to evaluate whether it would be more lucrative for farmers that currently grow
less eco-friendly products, such as sod, to grow nonfood energy crops instead.
Sod requires more water than sorghum, Johnson said.
The farm currently uses a solar irrigation system and no fertilizers, which
could end up polluting soil and water, to grow its sorghum, he said.
Still, the farm's efforts might not be enough to ward off criticism of the idea
of growing crops specifically for fuel.
In January, Lester Brown, president of the Earth Policy Institute, said that
using farmland for fuel crops will jeopardize the food supply (see Lester Brown
Talks Smack About Ethanol). He has argued that if the price for nonfood crops
grow enough to make it worthwhile, farmers will want to switch - and will want
to use the best land to maximize profits.
A number of groups have questioned the impact of biofuels from crops like corn,
sugarcane and soy.
Oxfam International, a global nonprofit focused on reducing poverty, blames
biofuels for contributing up to a 30 percent increase in global food prices.
Studies published in the journal Science earlier this year concluded that
biofuels may cause more greenhouse-gas emissions than traditional fuels and a
Time magazine article in March reported that farmers had cleared trees in the
Amazon rain forest to plant biofuel crops.
On the flip side, other researchers have found that biofuels aren't at fault for
driving food costs up or wreaking havoc on the environment.
In April, researchers at Texas A&M University published a study concluding that
growing corn prices have little to do with biofuels.
And in June, the Carnegie Institution for Science chimed in with another study
that estimated that up to 1.8 million square miles of abandoned farmland is
potentially available for growing energy crops globally.
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greensolutions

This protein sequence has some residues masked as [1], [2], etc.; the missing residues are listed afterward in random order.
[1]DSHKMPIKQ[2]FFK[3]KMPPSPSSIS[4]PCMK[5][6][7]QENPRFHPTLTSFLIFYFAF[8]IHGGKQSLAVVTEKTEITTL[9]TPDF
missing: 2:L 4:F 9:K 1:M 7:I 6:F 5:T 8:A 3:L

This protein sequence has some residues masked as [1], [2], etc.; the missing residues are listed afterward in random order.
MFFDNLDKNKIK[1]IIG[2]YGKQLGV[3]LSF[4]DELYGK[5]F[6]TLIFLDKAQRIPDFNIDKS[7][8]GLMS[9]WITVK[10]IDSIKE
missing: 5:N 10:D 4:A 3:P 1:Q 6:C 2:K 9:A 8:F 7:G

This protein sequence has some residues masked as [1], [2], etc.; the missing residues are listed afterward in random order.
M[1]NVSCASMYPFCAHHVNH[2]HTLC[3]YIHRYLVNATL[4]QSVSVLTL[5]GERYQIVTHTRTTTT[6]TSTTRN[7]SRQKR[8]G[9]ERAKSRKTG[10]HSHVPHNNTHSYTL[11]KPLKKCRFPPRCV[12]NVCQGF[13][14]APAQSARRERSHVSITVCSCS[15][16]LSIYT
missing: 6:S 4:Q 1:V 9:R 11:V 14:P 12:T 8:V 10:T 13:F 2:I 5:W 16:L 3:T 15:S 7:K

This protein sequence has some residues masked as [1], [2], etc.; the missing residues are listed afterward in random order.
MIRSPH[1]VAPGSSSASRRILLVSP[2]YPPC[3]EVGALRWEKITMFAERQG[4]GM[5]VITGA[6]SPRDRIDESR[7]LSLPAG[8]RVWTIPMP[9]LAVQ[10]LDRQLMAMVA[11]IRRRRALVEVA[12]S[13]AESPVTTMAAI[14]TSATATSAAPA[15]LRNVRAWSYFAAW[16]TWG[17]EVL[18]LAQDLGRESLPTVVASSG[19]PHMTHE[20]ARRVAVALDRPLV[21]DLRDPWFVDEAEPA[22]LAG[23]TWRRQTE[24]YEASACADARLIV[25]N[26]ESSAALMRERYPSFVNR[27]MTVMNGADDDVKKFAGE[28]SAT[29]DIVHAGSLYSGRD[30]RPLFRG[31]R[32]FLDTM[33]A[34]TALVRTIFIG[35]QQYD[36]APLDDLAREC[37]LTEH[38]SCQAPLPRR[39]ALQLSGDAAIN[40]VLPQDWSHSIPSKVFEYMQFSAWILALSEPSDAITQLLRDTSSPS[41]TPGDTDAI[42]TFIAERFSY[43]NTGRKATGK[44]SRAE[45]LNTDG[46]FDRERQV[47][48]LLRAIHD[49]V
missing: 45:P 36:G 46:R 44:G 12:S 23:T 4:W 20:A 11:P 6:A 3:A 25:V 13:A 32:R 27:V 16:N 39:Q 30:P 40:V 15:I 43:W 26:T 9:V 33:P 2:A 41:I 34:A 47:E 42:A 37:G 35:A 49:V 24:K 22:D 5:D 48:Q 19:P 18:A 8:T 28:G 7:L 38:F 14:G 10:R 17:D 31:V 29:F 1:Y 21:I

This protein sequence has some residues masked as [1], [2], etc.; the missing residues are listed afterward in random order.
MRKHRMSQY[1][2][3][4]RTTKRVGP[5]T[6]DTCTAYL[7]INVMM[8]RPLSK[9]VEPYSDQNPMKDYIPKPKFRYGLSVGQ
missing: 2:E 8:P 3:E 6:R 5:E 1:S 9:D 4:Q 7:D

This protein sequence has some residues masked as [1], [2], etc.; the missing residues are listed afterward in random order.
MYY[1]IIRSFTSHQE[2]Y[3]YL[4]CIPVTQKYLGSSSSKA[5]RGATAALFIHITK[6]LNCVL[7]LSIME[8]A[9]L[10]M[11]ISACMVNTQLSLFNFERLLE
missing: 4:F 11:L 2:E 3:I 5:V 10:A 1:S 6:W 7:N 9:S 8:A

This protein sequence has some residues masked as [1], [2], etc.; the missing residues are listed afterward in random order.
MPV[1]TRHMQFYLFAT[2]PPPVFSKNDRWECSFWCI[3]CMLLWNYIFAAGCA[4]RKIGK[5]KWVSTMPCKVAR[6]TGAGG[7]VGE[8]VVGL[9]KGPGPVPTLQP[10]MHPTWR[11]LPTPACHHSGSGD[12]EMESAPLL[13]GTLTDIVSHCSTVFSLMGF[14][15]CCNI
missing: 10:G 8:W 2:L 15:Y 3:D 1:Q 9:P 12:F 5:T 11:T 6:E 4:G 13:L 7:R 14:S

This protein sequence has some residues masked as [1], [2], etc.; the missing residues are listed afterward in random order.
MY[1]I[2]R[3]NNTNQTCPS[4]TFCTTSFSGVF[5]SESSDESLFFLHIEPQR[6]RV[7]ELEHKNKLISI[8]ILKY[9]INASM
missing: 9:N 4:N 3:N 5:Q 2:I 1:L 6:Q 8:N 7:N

8/29/08 2:48 PM
A planned development of this magnitude has enormous potential for good
ecological design. It is way easier to implement innovative techniques on a
blank slate than trying to work with a city to get things done. A concentrating
solar thermal/biomass hybrid trigeneration plant would be perfect to provide
baseload electricity, hot water and cooling for a planned development like
Destiny. The developers would need to run insulated pipes carrying hot water and
chilled water to each proposed building site. This would be well within the
range of the possible, especially with strict green building requirements for
the residents and businesses who build there. If they used some thermal storage
and biomass gasification to sustain the plant at night and when it's cloudy,
they could produce terra preta as a by-product--this could be applied to fields
that produce the biomass, thus reducing water usage and (along with good compost
and crop diversity) eliminate fertilizers and biocides. With good permaculture
design, enormous yields are possible with minimal inputs to the system. Most of
the resulting producer gas would be used to turn the turbines and heat and chill
water but some could be skimmed off to operate the farming equipment. Another
possibility for a humid, solar abundant place like Florida is that drinking
water could be harvested out of thin air with a condenser driven by the central
plant's thermal energy. I'm not sure if the water returns would be worth the
energy invested though. Rainwater catchment, water efficiency and biological
water recycling would probably provide more than enough. People need to start
paying attention to these synergies and get on a new path of extreme efficiency
which leads to a higher quality of life for everyone.
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COMMENTSRELATED CONTENT
Ceres Reaps First Switchgrass, Sorghum Harvests
Oklahoma Switches to Switchgrass